I was sitting in my stats class this week, looking up information on the Human Rights Committee instead of listening to the education I am paying far too much to be ignoring like this, when something my professor said made its way through my intentionally diverted attention span. “Our degrees of freedom,” he explained, “are based on how much we choose to include outside of the standard deviation.” Now I have no idea what the statistical significance of this statement is, although I am sure it has one since he was pointing to highlighted areas of a graph when he said it, but what I can tell you is that ever since I heard this, I’ve been walking around campus mentally tallying all the different ways I have been finding degrees of freedom; all the ways in which I am learning to stretch the limits of the standard deviation to include more and more.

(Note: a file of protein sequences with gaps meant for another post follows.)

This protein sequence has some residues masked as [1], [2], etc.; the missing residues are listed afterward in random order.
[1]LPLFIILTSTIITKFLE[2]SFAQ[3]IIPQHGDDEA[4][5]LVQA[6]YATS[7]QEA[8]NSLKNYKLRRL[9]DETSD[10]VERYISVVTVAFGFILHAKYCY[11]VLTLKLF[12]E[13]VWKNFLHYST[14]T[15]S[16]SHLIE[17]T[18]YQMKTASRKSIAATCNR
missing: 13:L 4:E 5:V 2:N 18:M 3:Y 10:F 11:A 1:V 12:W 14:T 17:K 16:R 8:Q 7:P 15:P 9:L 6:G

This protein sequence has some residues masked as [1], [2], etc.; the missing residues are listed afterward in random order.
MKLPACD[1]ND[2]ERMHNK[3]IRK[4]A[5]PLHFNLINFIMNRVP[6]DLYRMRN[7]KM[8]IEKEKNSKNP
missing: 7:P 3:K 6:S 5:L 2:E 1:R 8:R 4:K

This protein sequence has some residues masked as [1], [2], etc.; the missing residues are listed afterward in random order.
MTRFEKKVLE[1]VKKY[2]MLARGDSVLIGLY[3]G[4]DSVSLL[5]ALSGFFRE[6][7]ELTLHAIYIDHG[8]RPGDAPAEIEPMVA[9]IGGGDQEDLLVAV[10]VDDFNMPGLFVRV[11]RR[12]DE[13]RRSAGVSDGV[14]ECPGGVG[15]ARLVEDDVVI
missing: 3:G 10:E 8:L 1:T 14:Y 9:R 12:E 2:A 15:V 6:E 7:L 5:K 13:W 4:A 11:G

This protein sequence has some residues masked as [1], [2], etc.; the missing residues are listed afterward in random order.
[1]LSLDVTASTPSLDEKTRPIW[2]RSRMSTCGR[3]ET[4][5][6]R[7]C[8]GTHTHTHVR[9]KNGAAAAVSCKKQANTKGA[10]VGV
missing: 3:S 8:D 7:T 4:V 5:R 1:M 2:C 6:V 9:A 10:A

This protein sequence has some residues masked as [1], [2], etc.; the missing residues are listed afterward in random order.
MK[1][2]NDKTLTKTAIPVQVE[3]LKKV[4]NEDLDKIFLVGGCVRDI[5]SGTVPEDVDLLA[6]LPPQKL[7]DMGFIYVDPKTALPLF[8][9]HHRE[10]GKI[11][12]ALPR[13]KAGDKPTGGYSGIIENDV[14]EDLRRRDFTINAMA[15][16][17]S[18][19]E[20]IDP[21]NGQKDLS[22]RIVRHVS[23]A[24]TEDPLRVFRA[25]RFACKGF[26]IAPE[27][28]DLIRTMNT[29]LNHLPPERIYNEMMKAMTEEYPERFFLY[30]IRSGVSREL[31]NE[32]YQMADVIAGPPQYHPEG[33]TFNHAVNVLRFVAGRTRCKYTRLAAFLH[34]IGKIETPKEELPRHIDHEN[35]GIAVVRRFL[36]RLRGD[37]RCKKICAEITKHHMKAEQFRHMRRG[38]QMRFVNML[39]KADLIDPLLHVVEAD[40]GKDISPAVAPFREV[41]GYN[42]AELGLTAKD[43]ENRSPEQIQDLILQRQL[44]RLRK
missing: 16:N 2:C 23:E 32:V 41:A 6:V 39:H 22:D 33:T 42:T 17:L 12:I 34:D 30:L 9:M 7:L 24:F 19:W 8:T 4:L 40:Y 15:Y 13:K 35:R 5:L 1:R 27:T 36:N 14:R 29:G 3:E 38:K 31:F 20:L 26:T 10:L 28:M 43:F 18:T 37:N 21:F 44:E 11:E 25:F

Take, for example, tonight when I reclaimed the movie Rent. Two years ago, when it came out, I went to see it in the theater with a group of friends, including one of my roommates at the time. She was offended by the way it “promoted the homosexual lifestyle,” and insisted that we walk out of the theater. I did. At the time, I was not out to anybody, or even to myself, but I am appalled by the fact that I did not even bother to defend the rights of others to have their pain and beauty and laughter and tragedy portrayed in film with dignity. And so I watched the movie again tonight, from beginning to end with my current roommate and some friends of ours, and I wondered both at the beauty of the movie, and at all the ways that I have changed since I walked out of that theater. I know that I wouldn’t leave now, and that I wouldn’t stay silent while someone refused to honor the dignity of another person’s life. While very few people in my life know much about my personal journey to understand and accept my sexuality, almost everyone who knows me to any degree these days is at least aware of my firm believe in gay rights and a more inclusive theology. It’s not everything, but it is definitely something. Baby steps, as B and I are always saying. A year ago, I hadn’t talked to anyone about my sexuality. I couldn’t even say the word lesbian. I refused to voice, write, or even think anything that I felt fell outside of the “standard deviation.” So how do you measure a year? For me, for this year, it was in baby steps…in degrees of freedom. In friends found and in stories rewritten; in laughter learned and in words reclaimed.